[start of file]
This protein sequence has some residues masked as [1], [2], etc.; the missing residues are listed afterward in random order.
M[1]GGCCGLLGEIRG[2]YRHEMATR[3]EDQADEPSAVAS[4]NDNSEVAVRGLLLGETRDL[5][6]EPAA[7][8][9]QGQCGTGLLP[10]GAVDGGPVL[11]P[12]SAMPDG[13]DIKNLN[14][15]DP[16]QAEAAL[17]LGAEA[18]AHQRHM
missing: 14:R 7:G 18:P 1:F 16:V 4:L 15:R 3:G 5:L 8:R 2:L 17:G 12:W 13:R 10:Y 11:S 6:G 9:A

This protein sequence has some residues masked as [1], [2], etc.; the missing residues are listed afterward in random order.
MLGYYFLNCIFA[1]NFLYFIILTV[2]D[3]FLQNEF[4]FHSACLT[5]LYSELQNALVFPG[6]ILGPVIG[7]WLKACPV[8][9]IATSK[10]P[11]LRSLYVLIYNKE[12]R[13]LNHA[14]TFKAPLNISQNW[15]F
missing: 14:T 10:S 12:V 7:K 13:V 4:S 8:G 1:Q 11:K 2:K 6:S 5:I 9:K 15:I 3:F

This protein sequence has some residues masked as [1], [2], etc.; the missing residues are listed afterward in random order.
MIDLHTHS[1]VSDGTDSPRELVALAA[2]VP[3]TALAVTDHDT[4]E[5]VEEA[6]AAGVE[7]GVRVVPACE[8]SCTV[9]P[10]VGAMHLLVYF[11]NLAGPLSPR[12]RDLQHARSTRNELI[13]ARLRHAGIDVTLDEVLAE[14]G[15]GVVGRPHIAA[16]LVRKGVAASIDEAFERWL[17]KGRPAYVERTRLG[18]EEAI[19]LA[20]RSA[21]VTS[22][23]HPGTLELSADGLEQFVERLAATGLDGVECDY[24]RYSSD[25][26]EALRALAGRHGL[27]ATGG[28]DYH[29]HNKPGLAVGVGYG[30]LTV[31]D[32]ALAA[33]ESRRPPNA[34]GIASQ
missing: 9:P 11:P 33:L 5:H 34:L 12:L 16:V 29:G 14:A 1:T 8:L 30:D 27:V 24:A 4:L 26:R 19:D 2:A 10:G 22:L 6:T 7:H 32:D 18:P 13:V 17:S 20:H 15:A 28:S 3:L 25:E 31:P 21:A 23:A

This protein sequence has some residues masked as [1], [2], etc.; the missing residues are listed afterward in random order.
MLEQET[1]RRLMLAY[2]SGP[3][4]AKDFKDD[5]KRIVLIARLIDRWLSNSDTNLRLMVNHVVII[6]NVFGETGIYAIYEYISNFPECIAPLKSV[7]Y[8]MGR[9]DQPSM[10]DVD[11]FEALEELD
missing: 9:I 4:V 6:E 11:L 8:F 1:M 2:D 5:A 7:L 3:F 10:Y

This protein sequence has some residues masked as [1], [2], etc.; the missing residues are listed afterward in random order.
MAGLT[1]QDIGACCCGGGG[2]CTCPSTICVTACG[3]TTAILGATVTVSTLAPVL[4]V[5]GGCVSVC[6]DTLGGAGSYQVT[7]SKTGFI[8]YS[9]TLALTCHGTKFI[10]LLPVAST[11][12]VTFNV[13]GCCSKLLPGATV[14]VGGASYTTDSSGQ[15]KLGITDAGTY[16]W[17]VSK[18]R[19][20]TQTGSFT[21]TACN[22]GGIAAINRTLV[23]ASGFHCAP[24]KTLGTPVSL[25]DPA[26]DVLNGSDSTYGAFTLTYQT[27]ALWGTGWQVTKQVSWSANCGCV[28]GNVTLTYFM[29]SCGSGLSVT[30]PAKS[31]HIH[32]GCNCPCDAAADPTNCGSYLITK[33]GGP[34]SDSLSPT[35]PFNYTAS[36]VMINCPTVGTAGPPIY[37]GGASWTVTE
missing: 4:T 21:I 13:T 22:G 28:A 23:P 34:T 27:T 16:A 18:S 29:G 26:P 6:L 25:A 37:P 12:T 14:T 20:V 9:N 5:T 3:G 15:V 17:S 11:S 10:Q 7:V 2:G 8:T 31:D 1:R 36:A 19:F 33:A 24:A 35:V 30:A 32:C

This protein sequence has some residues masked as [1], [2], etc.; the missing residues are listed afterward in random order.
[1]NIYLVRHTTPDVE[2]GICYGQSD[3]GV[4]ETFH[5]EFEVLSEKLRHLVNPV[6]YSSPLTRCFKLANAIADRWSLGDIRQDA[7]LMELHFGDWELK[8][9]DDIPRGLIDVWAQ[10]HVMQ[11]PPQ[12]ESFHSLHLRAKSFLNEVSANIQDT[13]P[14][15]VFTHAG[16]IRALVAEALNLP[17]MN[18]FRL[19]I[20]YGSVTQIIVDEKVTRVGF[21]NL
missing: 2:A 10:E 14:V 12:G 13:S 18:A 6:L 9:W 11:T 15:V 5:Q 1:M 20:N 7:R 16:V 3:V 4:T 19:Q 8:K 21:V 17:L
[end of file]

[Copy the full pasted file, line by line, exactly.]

This protein sequence has some residues masked as [1], [2], etc.; the missing residues are listed afterward in random order.
M[1]GGCCGLLGEIRG[2]YRHEMATR[3]EDQADEPSAVAS[4]NDNSEVAVRGLLLGETRDL[5][6]EPAA[7][8][9]QGQCGTGLLP[10]GAVDGGPVL[11]P[12]SAMPDG[13]DIKNLN[14][15]DP[16]QAEAAL[17]LGAEA[18]AHQRHM
missing: 14:R 7:G 18:P 1:F 16:V 4:L 15:R 3:G 5:L 8:R 2:L 17:G 12:W 13:R 10:Y 11:S 6:G 9:A

This protein sequence has some residues masked as [1], [2], etc.; the missing residues are listed afterward in random order.
MLGYYFLNCIFA[1]NFLYFIILTV[2]D[3]FLQNEF[4]FHSACLT[5]LYSELQNALVFPG[6]ILGPVIG[7]WLKACPV[8][9]IATSK[10]P[11]LRSLYVLIYNKE[12]R[13]LNHA[14]TFKAPLNISQNW[15]F
missing: 14:T 10:S 12:V 7:K 13:V 4:S 8:G 1:Q 11:K 2:K 6:S 5:I 9:K 15:I 3:F

This protein sequence has some residues masked as [1], [2], etc.; the missing residues are listed afterward in random order.
MIDLHTHS[1]VSDGTDSPRELVALAA[2]VP[3]TALAVTDHDT[4]E[5]VEEA[6]AAGVE[7]GVRVVPACE[8]SCTV[9]P[10]VGAMHLLVYF[11]NLAGPLSPR[12]RDLQHARSTRNELI[13]ARLRHAGIDVTLDEVLAE[14]G[15]GVVGRPHIAA[16]LVRKGVAASIDEAFERWL[17]KGRPAYVERTRLG[18]EEAI[19]LA[20]RSA[21]VTS[22][23]HPGTLELSADGLEQFVERLAATGLDGVECDY[24]RYSSD[25][26]EALRALAGRHGL[27]ATGG[28]DYH[29]HNKPGLAVGVGYG[30]LTV[31]D[32]ALAA[33]ESRRPPNA[34]GIASQ
missing: 9:P 11:P 33:L 5:H 34:L 12:L 16:V 29:G 14:A 1:T 8:L 30:D 27:V 24:A 4:L 26:R 19:D 2:A 10:G 22:L 6:T 7:H 32:D 18:P 13:V 17:S 20:H 15:A 28:S 3:L 25:E 31:P 21:A 23:A

This protein sequence has some residues masked as [1], [2], etc.; the missing residues are listed afterward in random order.
MLEQET[1]RRLMLAY[2]SGP[3][4]AKDFKDD[5]KRIVLIARLIDRWLSNSDTNLRLMVNHVVII[6]NVFGETGIYAIYEYISNFPECIAPLKSV[7]Y[8]MGR[9]DQPSM[10]DVD[11]FEALEELD
missing: 9:I 4:V 6:E 11:L 8:F 1:M 2:D 5:A 7:L 3:F 10:Y

This protein sequence has some residues masked as [1], [2], etc.; the missing residues are listed afterward in random order.
MAGLT[1]QDIGACCCGGGG[2]CTCPSTICVTACG[3]TTAILGATVTVSTLAPVL[4]V[5]GGCVSVC[6]DTLGGAGSYQVT[7]SKTGFI[8]YS[9]TLALTCHGTKFI[10]LLPVAST[11][12]VTFNV[13]GCCSKLLPGATV[14]VGGASYTTDSSGQ[15]KLGITDAGTY[16]W[17]VSK[18]R[19][20]TQTGSFT[21]TACN[22]GGIAAINRTLV[23]ASGFHCAP[24]KTLGTPVSL[25]DPA[26]DVLNGSDSTYGAFTLTYQT[27]ALWGTGWQVTKQVSWSANCGCV[28]GNVTLTYFM[29]SCGSGLSVT[30]PAKS[31]HIH[32]GCNCPCDAAADPTNCGSYLITK[33]GGP[34]SDSLSPT[35]PFNYTAS[36]VMINCPTVGTAGPPIY[37]GGASWTVTE
missing: 4:T 21:I 13:T 22:G 28:A 23:P 34:T 27:T 16:A 18:S 29:G 26:P 6:L 25:A 37:P 12:T 14:T 20:V 9:N 5:T 3:G 15:V 17:S 11:S 10:Q 7:V 2:G 8:T 31:D 1:R 36:A 19:F 33:A 24:A 35:V 30:A 32:C

This protein sequence has some residues masked as [1], [2], etc.; the missing residues are listed afterward in random order.
[1]NIYLVRHTTPDVE[2]GICYGQSD[3]GV[4]ETFH[5]EFEVLSEKLRHLVNPV[6]YSSPLTRCFKLANAIADRWSLGDIRQDA[7]LMELHFGDWELK[8][9]DDIPRGLIDVWAQ[10]HVMQ[11]PPQ[12]ESFHSLHLRAKSFLNEVSANIQDT[13]P[14][15]VFTHAG[16]IRALVAEALNLP[17]MN[18]FRL[19]I[20]YGSVTQIIVDEKVTRVGF[21]NL
missing: 2:A 10:E 14:V 12:G 13:S 18:A 6:L 9:W 11:T 15:V 5:Q 1:M 20:N 7:R 16:V 3:V 4:T 19:Q 8:K 21:V 17:L